Thoughts by Ramón Pérez, Special to La Prensa

March 28, 2024: A keynote presentation should connect with your audience. People need to be able to resonate with your message and identify with the subject matter. They have to be shaken a little in the way that they think, to get the opportunity to become inspired by it.

It’s the same experience that movie makers and actors try to achieve on the screen. They want us to see and feel ourselves in the characters, to identify with the struggles they’re facing, and to cheer when those struggles are overcome. And judging by the audience’s applause, cheering, and whistles, mission accomplished.

Carlos Andrés Gómez is such an accomplished performer and speaker in so many genres he would require a 500-page bio to fully capture his total essence. However, as a former social worker, public-school teacher and actor he blended in perfectly into the audience with all his accomplished speaking skills.

Although a native New Yorker of Colombian descent, Carlos shared with the audience that: he moved twelve times before graduating high school all the while living in four countries and attending twelve different schools. Carlos eventually obtained his Bachelor’s degree in history at the University of Pennsylvania.

Carlos has spoken and performed at over 300 plus colleges and universities including tours covering Africa, Caribbean, Europe, Middle East, North America, and Bowling Green State University (BGSU).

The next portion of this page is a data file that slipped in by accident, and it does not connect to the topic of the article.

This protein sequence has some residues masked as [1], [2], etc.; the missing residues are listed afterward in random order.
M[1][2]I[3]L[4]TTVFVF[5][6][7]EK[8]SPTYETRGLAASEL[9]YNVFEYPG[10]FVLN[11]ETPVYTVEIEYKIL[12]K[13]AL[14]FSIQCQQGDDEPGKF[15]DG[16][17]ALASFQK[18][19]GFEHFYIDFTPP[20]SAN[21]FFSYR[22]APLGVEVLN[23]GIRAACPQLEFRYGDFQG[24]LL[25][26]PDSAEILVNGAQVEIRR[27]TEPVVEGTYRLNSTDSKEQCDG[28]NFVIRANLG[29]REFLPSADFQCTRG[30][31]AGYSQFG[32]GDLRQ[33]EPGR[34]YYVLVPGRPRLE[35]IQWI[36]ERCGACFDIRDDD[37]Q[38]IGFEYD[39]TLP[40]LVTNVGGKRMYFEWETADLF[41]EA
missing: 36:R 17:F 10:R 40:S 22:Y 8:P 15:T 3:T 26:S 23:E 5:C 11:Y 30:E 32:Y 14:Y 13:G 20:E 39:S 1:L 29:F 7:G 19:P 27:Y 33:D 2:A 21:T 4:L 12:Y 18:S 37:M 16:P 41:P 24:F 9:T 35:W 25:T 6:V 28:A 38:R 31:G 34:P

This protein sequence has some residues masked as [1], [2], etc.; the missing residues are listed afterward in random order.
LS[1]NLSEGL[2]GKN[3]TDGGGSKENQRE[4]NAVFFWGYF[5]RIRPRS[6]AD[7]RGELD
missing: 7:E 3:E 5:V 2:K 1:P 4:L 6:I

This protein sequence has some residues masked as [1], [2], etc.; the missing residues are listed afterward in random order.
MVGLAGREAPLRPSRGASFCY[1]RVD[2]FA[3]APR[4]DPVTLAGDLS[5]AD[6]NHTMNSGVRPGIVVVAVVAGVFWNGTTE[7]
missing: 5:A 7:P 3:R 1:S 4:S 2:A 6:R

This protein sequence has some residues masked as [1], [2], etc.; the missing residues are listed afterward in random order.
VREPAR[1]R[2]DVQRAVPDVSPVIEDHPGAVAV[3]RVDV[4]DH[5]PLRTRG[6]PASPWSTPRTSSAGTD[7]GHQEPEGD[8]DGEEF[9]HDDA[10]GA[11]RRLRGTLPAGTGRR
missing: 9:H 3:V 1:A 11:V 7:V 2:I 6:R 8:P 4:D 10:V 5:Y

Carlos Andrés Gómez essentially made a similar observation of a keynote speaker I remembered years back. Which started off by making the following statement, “I am not here to educate you but to obliterate everything you think you know about Indigenous history.” Russell Means, American Indian Movement, made that statement 1979 at the La Union de Estudiantes Latinos (LSU) version of their Annual Latino Issues Conference at BGSU.

Fast forward to 2024, Carlos also alluded to the Universities Ethnic Studies Departments as still having significance and paramount importance not only for white students and academic institutions across the nation but also for Latina/o/x generations coming through the education pipelines as a reminder of their true identity, history and the still unfinished work that needs to be woven into our teaching and learning fabrics K-16 and everyday life. Especially in these hateful times aimed at if you’re not white.

The days event was also filled with informing those in attendance with presentations and panels discussing past and present human and civil rights Latino/a/x issues championed and still not fulfilled. One such panel titled “Activism, Performance, and Protest” was presented by 3 Latinas which really drove the message home why the Latin American and Latino/a/x Studies Cluster, Department of Ethnic Studies, and Office of Multicultural Affairs still have significance and paramount importance on college campuses throughout the nation for all students, faculty, and presidents.

In closing, for over 400 listeners, Carlos made the point “the mere teaching or observation in history of your people is against the law.” The 3 Latinas and Carlos, no matter the societal obstacles, must continue to champion internal and external self-doubts and tear down the walls!

Comments or questions: